PMs worth their weight in gold

PM Careers

​The value of PM skills
​The value of PM skills
Across all sectors, leaders are recognising good project management as a skill which can make or break an organisation. Dennis Comninos, Programme Director of the Project Management programme at the University of Cape Town’s Graduate School of Business (GSB), answers some questions regarding the increased demand for good project management in the workplace.
What is the role of a project manager?
A project manager is the person responsible for accomplishing stated project objectives. Key project management responsibilities can include creating clear and attainable project objectives, building the project requirements, and managing time and quality constraints.
According to the recently released Project Management Institute (PMI) Project Management Salary Survey, the salaries of project managers around the world are continuing to climb. Why is this?

This indicates that not only are project management professionals in strong demand, but also that organisations are increasingly aware of the value of trained project managers to their overall business goals.

In my opinion this increased demand is a result of the realisation by businesses that skilled project management is a valuable currency in today’s volatile economy. Organisations are recognising project management as a professional competency that provides distinct competitive advantages.
Slow economic growth, shifting global market priorities, and a push for innovation have all contributed to today's complex business environment, and are in turn contributing factors to the increasing demand for project managers who have the ability to handle the uncertainty and additional ambiguity that comes with this environment.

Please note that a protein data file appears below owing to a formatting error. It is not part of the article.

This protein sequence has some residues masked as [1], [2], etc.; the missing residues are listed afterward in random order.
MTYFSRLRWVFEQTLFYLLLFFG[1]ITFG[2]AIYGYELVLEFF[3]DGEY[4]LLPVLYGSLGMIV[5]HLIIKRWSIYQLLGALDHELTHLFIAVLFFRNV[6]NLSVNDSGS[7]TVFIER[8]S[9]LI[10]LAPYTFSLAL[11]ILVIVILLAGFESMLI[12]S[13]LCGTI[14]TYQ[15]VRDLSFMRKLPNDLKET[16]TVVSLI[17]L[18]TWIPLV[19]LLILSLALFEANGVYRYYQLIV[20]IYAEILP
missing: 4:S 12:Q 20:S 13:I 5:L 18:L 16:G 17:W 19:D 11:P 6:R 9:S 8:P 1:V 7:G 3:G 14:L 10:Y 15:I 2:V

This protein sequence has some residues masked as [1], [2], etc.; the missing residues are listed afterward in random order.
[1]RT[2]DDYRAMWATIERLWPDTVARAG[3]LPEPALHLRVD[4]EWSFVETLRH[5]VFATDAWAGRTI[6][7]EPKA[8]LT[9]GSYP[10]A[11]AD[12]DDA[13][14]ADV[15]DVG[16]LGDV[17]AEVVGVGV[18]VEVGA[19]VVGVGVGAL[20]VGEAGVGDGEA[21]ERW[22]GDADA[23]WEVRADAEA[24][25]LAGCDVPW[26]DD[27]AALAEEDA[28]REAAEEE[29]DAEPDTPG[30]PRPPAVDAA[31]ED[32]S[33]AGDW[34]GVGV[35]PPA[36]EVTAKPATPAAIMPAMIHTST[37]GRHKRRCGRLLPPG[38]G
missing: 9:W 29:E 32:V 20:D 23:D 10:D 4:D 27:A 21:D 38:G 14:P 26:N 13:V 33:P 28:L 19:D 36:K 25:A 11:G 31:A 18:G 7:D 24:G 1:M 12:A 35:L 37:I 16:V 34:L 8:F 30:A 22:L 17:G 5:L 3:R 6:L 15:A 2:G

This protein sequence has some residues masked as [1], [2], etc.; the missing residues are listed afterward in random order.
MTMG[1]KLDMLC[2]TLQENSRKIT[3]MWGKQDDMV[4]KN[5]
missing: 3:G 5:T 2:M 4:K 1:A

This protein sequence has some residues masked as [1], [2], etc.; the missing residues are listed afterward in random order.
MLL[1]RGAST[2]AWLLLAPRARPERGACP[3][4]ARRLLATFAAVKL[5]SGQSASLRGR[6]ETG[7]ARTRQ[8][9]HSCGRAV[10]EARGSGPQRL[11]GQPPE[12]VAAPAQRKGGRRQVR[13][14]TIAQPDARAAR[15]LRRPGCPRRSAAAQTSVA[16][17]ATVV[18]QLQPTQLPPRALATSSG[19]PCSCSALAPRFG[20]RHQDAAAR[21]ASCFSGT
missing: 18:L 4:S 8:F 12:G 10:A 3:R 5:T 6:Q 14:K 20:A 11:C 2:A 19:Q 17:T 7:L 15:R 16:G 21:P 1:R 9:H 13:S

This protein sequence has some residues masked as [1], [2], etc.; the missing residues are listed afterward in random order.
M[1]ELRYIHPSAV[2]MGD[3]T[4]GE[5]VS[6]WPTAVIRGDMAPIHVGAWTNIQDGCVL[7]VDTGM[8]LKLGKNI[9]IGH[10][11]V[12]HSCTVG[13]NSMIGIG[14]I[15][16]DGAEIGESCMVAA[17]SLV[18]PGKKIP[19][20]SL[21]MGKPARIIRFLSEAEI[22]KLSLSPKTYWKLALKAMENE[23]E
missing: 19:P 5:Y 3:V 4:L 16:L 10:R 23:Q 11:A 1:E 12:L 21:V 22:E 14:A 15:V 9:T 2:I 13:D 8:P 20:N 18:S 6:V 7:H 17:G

How has this environment affected project management in practice?

In the past, where project management was used primarily in fields such as engineering and construction and IT, an activity-based approach was often sufficient. Problems were clear, solutions obvious. But as project management has migrated into all aspects of life, challenges within projects have become less distinct, and overcoming them more nuanced. These days most projects are multi-disciplinary and the people managing them need to be ‘systems thinkers’.
Bigger is no longer better. Project managers worth their salt realise that it’s more about micro-projects that will deliver demonstrable value to a business. Breaking things into smaller bite-sized chunks that are digestible to key players.
How would project managers go about this?
I believe that project managers need to embrace unpredictability not only in the economy but also within the workplace. By making the best use of resources and focusing more on creating value than on deliverables, as well as taking a more agile approach to projects.
An effective project manager is versatile, open-minded, and focuses on people first. Empower yourself with the right tools and knowledge, equip yourself with relevant up-to-date expertise, and you’ll be in a strong position to make the best choices for project success today.
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Issue 29


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